I had one mission last evening watching the Republican-Fox News debate among their party’s top ten presidential contenders: what, if anything, could we learn about the state of play regarding the Affordable Care Act and U.S. health policy?
What I observed: the impassioned debate about the Affordable Care Act/ACA/ObamaCare is over, even among Republicans.
Here is what I noted from the debate that referenced the ACA:
First, Ohio Governor John Kasich restated his strong support for his decision to expand Ohio’s state’s Medicaid program as enabled and financed by the ACA, invoking President Ronald Reagan as someone who “expanded Medicaid three or four times.” He emphasized how the expansion helps both Ohio’s working poor as well as the mentally ill in prisons. No apology, no retreat, and no damage or attacks from any of his rivals.
Second, asked about his prior public support for a Canadian-style single payer health care system, Donald Trump commented that “single payer works well in Canada and incredibly well in Scotland.” He said he wants a “private system without artificial lines around states” (so much for states’ rights) and opposes “insurance companies that make a fortune because they have total control of the politicians. Get rid of the artificial lines. Take care of the people who can’t take care of themselves.” Oddly, at the end of his closing statement at the very end of the program, he added, apropos of nothing: “We have to end Obamacare and make our country great again.”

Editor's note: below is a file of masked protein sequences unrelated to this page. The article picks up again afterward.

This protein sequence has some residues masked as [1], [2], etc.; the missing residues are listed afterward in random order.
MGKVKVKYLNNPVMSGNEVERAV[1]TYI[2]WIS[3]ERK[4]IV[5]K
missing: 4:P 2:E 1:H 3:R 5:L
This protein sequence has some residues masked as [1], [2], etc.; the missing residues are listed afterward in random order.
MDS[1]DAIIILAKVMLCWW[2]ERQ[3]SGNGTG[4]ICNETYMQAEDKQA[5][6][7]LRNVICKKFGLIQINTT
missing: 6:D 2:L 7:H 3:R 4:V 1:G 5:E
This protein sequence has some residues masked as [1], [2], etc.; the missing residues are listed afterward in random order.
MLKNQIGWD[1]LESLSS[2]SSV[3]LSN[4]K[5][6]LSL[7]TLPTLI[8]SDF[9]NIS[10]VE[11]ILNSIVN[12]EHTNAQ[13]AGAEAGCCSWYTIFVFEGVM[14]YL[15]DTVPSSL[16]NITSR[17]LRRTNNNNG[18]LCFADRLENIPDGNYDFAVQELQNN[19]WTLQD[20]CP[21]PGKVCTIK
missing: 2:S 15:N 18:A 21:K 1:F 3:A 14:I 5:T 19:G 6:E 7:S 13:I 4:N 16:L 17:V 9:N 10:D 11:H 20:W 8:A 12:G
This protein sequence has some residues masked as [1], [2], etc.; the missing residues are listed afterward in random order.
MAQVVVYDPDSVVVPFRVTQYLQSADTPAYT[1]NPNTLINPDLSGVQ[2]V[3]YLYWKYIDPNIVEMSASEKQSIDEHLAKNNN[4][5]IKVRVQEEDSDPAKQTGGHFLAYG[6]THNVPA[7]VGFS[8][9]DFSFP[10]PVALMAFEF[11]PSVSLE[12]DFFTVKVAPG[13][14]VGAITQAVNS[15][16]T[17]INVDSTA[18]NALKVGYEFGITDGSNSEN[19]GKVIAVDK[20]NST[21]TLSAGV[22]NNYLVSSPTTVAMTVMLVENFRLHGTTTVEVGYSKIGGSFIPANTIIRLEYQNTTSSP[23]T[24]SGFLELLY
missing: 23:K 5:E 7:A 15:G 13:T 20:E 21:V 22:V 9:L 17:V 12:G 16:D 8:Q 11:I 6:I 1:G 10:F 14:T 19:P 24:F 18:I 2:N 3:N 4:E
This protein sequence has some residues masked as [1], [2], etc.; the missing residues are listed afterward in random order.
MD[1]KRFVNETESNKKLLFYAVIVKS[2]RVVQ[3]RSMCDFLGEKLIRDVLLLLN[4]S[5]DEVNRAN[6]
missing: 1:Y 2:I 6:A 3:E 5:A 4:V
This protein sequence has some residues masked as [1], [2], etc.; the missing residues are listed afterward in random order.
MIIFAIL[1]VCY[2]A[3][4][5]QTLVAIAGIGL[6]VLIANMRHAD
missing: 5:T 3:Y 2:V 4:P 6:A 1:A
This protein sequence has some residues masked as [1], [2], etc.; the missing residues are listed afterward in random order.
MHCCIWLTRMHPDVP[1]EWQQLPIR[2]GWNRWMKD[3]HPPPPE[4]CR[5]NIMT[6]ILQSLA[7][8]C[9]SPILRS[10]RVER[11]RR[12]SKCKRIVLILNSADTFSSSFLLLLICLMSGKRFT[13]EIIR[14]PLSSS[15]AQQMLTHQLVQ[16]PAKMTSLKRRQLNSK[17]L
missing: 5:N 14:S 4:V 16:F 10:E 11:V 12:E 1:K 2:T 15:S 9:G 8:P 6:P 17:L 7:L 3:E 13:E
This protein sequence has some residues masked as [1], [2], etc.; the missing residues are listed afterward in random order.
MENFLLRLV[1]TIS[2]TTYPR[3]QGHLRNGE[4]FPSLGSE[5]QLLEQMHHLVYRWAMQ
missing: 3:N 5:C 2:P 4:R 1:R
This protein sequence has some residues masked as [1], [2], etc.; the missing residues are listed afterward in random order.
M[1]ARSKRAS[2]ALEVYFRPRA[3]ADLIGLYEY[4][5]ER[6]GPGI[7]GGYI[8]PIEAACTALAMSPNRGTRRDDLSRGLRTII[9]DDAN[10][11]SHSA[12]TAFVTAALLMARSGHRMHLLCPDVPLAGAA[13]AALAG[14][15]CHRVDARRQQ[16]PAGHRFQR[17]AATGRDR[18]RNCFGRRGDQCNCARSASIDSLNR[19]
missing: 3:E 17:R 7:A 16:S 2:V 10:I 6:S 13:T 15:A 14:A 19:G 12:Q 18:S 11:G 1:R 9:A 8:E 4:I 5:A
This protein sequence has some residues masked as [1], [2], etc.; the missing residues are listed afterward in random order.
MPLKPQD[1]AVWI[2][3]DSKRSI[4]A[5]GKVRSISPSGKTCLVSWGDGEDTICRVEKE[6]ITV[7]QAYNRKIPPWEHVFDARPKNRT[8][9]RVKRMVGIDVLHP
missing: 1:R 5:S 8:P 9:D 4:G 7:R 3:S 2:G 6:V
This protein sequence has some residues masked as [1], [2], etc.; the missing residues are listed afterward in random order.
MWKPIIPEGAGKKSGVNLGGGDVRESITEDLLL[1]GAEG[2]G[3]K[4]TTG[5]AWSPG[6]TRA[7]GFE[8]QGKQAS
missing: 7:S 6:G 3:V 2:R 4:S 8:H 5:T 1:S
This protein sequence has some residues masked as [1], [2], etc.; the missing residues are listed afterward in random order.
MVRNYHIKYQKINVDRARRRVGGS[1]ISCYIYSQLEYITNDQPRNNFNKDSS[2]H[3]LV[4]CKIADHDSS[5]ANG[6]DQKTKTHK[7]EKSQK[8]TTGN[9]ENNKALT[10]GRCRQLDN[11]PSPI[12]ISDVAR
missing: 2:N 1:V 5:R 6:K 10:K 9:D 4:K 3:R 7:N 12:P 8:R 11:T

Former Florida Governor Jeb Bush said he wants to “get rid of Obamacare and replace it with something that doesn’t suppress wages.” No indication of what the “something” might be.
Wisconsin Governor Scott Walker simply said he wants to “repeal Obamacare.”
That’s it. Except for Trump’s, none of the others’ closing statements mentioned the issue. Even Texas Senator Ted Cruz, in his lengthy litany of first-day-as-President actions, left executive action on the ACA off his list. Cruz, as many will recall, was the key instigator of the 2013 federal government shutdown as a final gasp to prevent implementation of the ACA’s insurance coverage expansions on January 1 2014.
The only question from the panel of three Fox news journalists relating to health reform was the one to Trump regarding his past support for single payer health insurance – more a Fox gotcha moment than a thrust into health policy.
I looked at dozens of news accounts of the program from journalists across the political spectrum. Obamacare/ACA merited no mention anywhere in the their accounts and analyses.
This is the sound of silence as the ACA disappears from the nation’s political radar screen.
Yes, U.S. health policy is becoming boring again, still a never-ending feast for the policy wonks, still a continuous hand-wringing exercise for patients and medical providers dealing with their daily challenges, and now a big nothing-burger for most Americans focused on other concerns.
On two other health related issues, we heard repeated statements of opposition to public funding for Planned Parenthood and, of course, strident statements of opposition to abortion where the focus put candidates on the defensive who are willing to allow abortion in cases of rape, incest, and to save the life of the mother.
And nothing about Ebola!
I am sure in future debates, the ACA will return and receive a higher profile. But temperatures are cooling and this program last evening was important affirmation.